In the afternoon of April 9, 2020, the IRS issued Notice 2020-23. In this notice, the IRS extends many more tax deadlines to cover a wide array of tax return filers, forms, payments, and actions. This is the third and most comprehensive “due date” postponement notice that the IRS has issued within the last month, as part of its response to the COVID-19 pandemic. Notice 2020-23 expands on the prior two notices.
Notice 2020-23 applies to all taxpayers that have a filing or payment deadline falling on or after April 1, 2020, and before July 15, 2020, including individuals, trusts, estates, corporations, and other noncorporate tax filers. The same period will be disregarded by the IRS in calculation of any interest, penalty, or addition to tax for failure to file the forms specified in the notice.
We touch on a few items that have generated the most questions at HM&M and that are addressed in Notice 2020-23.
Before Notice 2020-23, there was no relief from paying second quarter estimated payments normally due on June 15 for calendar year taxpayers. For most taxpayers, the first quarterly payment and any tax due for 2019 have been delayed to July 15, 2020. Notice 2020-23 extends the time for paying second quarter estimates until July 15, 2020.
There are a number of “special” forms that must be filed by the due date of the tax return. Foreign disclosure forms are examples of such forms. Most of such forms are filed with the taxpayer’s income tax return. However, the requirement to file such forms is not necessarily bound to filing a tax return; the requirement to file these forms is separately stated. Stout fines can be levied by the IRS, if such forms are not timely filed. Notice 2020-23 extends the time to mirror the filing relief for tax returns due on April 15, 2020, generally an extension to July 15, 2020, not considering a timely filed automatic extension request.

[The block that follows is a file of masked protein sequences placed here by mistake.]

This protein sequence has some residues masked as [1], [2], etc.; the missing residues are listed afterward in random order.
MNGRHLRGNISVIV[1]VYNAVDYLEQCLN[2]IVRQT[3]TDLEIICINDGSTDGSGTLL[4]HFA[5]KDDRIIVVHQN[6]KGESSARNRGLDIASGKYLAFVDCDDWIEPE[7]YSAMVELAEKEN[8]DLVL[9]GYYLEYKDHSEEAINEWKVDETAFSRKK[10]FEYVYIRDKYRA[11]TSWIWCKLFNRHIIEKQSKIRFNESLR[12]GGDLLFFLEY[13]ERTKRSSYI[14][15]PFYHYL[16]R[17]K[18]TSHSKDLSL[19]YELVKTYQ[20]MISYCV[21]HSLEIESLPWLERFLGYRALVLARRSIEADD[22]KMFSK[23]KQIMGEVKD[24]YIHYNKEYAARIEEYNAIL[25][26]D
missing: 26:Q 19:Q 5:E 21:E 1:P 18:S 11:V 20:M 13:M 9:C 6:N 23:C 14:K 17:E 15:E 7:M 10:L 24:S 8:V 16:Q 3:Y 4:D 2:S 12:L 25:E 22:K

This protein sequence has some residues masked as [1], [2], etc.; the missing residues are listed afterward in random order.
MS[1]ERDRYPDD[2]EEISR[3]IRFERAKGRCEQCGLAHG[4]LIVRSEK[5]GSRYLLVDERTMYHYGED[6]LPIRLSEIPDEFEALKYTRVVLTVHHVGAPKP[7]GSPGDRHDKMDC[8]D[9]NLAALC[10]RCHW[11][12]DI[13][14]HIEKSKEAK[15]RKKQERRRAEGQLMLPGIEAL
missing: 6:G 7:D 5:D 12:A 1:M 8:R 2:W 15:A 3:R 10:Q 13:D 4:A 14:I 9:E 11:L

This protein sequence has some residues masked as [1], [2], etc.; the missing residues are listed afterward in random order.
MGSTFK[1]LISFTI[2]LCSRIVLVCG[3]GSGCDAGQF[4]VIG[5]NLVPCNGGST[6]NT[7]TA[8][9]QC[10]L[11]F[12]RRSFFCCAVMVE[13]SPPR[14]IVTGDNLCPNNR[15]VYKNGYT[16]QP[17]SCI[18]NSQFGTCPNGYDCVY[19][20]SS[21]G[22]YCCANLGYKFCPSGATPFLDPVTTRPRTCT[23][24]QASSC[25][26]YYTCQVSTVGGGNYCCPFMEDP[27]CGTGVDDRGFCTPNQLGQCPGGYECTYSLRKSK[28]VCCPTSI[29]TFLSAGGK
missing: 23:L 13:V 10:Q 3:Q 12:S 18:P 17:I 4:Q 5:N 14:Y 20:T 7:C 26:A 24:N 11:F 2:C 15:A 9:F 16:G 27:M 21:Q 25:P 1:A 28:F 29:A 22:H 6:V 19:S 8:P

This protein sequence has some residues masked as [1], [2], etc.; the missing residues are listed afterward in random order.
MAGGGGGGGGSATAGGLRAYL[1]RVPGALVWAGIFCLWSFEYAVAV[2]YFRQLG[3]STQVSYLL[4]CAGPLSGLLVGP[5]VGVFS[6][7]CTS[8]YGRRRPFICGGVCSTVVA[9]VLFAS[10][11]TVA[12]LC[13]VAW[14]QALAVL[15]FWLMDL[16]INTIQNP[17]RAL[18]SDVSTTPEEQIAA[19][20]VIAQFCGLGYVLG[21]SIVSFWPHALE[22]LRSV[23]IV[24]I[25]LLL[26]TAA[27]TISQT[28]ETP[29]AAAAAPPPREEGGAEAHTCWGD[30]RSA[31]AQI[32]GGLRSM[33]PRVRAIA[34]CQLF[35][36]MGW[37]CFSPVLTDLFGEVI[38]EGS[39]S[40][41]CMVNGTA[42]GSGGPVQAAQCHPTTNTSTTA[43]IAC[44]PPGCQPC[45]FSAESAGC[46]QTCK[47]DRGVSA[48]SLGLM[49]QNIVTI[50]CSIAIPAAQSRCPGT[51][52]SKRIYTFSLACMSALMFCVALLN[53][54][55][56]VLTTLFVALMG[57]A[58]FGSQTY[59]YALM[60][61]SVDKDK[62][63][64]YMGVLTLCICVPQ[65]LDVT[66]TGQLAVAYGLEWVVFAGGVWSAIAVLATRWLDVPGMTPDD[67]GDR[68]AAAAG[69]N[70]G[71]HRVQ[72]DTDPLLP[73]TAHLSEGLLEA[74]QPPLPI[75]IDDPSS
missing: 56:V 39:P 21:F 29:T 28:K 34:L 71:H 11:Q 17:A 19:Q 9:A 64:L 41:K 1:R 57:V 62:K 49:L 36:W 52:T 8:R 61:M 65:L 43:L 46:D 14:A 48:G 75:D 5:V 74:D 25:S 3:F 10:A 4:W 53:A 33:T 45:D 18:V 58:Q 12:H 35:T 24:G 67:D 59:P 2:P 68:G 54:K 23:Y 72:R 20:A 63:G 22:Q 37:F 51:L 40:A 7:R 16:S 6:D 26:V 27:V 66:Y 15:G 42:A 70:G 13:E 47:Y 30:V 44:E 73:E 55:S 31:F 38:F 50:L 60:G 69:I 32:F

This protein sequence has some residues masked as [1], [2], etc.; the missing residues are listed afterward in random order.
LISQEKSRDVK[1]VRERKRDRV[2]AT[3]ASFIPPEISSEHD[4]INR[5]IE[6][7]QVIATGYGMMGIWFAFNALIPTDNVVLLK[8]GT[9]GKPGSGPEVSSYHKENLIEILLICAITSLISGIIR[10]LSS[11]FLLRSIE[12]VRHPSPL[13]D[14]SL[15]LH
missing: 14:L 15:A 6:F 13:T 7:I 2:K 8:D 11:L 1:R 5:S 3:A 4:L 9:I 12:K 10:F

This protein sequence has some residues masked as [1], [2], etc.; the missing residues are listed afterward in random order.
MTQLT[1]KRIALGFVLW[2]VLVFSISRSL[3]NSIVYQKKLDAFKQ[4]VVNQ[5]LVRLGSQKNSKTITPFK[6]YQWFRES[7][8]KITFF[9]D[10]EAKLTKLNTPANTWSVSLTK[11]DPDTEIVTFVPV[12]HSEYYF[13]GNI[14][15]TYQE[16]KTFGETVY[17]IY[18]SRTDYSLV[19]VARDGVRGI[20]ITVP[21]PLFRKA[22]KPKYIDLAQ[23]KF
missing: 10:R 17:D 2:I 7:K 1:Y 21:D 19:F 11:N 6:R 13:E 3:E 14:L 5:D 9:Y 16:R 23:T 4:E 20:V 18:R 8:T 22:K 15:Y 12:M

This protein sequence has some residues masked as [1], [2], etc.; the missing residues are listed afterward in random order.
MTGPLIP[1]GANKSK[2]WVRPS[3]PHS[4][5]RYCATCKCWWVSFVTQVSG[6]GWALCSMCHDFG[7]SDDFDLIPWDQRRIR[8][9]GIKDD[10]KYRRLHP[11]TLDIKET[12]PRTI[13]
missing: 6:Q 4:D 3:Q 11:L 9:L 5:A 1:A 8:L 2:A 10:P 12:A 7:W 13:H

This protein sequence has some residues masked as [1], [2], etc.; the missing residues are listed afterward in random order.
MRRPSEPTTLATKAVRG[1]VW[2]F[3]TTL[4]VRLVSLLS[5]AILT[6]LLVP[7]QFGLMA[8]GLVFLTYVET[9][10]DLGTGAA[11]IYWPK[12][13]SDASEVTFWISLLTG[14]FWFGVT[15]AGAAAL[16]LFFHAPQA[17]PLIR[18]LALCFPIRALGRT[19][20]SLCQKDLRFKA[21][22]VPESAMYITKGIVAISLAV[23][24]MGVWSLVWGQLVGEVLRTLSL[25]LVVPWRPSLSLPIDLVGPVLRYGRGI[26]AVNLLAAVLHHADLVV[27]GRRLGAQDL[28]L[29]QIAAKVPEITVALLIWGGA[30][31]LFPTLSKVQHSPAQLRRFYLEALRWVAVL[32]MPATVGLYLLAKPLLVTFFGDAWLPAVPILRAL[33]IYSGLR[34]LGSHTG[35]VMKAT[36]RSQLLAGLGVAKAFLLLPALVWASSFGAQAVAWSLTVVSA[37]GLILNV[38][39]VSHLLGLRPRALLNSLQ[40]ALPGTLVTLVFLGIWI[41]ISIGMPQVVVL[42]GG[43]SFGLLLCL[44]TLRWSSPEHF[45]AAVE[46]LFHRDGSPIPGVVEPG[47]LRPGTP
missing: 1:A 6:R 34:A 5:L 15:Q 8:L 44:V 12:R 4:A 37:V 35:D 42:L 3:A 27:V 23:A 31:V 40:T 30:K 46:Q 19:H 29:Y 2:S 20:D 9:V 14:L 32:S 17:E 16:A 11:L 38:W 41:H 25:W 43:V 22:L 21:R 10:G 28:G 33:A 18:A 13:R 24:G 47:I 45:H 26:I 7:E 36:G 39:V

While there might be some few tax returns, forms, schedules, or payments due that “fell through the crack” of this and prior extension notices, it appears that the IRS was trying to include them all.
The relief is automatic for affected taxpayers. They do not have to file extensions or send documents to obtain relief.
COVID-19 has made it difficult for IRS employees to access documents, systems, and other resources due to office closures. The notice gives the IRS additional time (usually an extra 30 days) to perform certain time-sensitive acts.
We have included a link below to the entire and comprehensive Notice 2020-23.
For more information check out HM&M’s COVID-19 Resources page.
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